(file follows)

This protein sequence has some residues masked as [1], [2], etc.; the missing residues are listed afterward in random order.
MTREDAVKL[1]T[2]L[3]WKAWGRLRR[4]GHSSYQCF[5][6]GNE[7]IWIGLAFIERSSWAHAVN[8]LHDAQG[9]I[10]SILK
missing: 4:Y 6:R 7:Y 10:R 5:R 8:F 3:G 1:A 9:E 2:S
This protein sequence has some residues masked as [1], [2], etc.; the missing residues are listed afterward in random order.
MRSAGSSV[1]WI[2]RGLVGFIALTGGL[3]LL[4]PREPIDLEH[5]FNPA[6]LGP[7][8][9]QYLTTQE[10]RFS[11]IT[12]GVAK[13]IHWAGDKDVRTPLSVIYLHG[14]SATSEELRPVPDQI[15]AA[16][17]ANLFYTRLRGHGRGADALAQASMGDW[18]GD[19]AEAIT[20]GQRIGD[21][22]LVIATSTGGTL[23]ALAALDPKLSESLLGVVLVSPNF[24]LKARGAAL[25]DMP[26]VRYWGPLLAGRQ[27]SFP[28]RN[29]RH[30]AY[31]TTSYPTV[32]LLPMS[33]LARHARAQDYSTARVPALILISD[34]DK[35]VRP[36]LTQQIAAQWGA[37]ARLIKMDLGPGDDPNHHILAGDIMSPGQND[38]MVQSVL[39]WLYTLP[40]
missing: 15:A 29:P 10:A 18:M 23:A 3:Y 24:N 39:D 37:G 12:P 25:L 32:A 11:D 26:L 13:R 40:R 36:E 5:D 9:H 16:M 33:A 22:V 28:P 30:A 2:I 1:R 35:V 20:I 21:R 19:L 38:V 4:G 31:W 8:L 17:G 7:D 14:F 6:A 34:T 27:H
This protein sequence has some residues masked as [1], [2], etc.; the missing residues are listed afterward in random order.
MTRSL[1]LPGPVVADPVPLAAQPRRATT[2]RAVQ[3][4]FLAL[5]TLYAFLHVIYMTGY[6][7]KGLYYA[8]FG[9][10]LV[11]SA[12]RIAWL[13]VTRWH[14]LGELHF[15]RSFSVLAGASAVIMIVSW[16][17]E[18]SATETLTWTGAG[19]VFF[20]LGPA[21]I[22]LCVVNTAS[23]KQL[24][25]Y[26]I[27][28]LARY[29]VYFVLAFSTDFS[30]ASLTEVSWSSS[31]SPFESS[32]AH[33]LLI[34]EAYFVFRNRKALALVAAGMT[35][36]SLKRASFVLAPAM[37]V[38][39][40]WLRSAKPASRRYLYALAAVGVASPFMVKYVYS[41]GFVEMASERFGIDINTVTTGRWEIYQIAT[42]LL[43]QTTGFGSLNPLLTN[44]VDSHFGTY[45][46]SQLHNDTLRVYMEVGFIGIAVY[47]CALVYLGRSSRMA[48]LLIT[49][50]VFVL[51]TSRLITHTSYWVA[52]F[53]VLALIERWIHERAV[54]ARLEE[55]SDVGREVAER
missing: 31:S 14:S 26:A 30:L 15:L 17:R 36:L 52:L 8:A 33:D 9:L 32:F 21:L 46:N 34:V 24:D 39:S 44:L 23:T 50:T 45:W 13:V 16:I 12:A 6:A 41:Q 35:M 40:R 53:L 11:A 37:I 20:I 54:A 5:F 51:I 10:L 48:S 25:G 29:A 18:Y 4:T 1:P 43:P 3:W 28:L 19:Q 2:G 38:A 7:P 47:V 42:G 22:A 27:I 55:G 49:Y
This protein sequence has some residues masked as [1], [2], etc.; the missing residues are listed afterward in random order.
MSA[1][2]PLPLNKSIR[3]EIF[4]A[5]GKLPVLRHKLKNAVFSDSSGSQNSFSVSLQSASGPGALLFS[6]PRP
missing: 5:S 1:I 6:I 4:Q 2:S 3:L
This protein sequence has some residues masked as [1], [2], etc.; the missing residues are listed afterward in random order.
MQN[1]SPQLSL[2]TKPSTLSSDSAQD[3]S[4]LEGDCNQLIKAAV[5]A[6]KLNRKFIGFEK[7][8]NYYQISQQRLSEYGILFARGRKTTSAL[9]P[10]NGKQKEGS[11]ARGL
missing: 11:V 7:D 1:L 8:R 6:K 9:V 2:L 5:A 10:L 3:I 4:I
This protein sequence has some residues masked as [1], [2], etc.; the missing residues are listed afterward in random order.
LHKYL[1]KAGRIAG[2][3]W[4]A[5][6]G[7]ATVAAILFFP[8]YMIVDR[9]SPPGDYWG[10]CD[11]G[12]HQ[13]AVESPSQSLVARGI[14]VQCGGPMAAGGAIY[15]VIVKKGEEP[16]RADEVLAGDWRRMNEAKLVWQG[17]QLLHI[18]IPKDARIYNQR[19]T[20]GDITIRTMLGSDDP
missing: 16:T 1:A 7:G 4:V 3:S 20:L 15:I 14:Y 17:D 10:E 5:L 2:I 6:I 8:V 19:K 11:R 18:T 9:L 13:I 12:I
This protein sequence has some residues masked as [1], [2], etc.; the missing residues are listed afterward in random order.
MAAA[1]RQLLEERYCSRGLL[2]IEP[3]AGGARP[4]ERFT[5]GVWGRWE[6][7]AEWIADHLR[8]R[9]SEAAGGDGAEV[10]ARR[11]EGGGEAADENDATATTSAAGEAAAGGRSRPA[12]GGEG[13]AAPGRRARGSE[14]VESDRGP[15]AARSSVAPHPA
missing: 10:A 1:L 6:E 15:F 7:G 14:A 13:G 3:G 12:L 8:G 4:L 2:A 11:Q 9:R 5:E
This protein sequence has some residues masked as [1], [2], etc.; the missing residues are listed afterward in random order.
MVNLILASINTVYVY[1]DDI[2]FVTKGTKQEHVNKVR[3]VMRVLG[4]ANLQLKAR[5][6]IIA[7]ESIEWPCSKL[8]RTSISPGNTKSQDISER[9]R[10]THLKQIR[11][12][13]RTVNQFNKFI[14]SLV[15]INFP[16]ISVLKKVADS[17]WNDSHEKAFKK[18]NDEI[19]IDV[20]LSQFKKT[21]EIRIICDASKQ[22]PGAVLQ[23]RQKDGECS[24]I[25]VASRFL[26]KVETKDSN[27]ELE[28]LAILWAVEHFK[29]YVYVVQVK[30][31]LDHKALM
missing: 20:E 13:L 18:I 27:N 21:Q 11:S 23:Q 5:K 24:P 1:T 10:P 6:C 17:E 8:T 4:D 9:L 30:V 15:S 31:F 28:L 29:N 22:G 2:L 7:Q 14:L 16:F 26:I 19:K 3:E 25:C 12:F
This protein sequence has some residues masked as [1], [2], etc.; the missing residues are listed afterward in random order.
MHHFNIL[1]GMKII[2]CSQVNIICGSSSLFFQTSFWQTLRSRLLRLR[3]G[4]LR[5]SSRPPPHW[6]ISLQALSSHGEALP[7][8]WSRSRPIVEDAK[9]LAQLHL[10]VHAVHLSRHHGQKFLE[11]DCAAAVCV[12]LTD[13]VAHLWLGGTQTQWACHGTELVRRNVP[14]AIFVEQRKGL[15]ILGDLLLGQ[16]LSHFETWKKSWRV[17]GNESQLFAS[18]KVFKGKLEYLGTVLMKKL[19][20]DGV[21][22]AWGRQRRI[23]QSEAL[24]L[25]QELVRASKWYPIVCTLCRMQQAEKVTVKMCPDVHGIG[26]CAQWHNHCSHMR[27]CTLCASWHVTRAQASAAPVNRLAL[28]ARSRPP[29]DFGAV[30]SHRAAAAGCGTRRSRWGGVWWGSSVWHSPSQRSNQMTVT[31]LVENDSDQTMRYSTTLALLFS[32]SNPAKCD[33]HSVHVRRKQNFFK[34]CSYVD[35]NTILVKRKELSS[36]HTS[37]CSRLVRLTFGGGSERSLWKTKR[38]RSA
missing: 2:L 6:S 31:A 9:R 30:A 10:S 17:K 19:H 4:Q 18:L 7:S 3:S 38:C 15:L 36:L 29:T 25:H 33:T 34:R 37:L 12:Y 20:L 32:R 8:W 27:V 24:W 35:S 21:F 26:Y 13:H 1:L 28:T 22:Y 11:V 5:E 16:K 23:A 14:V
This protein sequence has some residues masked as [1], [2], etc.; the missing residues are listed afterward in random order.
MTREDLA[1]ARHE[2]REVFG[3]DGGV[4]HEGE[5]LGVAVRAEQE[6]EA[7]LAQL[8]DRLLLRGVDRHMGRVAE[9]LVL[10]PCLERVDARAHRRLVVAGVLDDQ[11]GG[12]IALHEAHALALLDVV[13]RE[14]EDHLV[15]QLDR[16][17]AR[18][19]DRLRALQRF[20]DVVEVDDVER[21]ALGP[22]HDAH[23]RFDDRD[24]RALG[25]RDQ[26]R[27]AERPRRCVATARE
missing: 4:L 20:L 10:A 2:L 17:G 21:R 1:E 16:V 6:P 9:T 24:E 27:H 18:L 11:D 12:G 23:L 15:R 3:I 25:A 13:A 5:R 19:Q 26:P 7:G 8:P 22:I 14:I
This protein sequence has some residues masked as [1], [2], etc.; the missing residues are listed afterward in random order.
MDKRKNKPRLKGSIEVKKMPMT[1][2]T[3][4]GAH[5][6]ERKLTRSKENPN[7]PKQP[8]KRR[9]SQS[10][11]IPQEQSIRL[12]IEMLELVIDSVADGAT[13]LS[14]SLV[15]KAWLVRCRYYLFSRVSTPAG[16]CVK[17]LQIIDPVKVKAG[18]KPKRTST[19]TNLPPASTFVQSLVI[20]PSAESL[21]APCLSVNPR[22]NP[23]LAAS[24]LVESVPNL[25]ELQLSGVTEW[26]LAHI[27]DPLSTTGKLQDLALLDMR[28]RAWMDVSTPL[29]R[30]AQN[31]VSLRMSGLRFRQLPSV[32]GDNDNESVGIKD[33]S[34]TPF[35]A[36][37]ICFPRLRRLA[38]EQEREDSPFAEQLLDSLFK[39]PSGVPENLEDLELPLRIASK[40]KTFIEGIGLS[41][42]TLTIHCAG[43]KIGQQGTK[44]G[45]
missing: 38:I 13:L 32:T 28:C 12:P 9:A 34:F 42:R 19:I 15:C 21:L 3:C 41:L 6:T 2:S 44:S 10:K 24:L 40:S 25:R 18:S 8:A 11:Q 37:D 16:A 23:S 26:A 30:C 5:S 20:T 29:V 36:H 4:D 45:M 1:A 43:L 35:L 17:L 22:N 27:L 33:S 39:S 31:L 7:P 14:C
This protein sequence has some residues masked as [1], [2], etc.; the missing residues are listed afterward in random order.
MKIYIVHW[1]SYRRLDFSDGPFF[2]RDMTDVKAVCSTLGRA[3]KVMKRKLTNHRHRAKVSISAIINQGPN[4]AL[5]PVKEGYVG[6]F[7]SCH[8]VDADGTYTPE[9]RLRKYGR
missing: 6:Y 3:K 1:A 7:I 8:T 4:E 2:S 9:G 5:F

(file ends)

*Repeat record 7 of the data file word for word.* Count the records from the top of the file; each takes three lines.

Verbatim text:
This protein sequence has some residues masked as [1], [2], etc.; the missing residues are listed afterward in random order.
MAAA[1]RQLLEERYCSRGLL[2]IEP[3]AGGARP[4]ERFT[5]GVWGRWE[6][7]AEWIADHLR[8]R[9]SEAAGGDGAEV[10]ARR[11]EGGGEAADENDATATTSAAGEAAAGGRSRPA[12]GGEG[13]AAPGRRARGSE[14]VESDRGP[15]AARSSVAPHPA
missing: 10:A 1:L 6:E 15:F 7:G 14:A 13:G 3:G 12:L 8:G 4:L 2:A 11:Q 9:R 5:E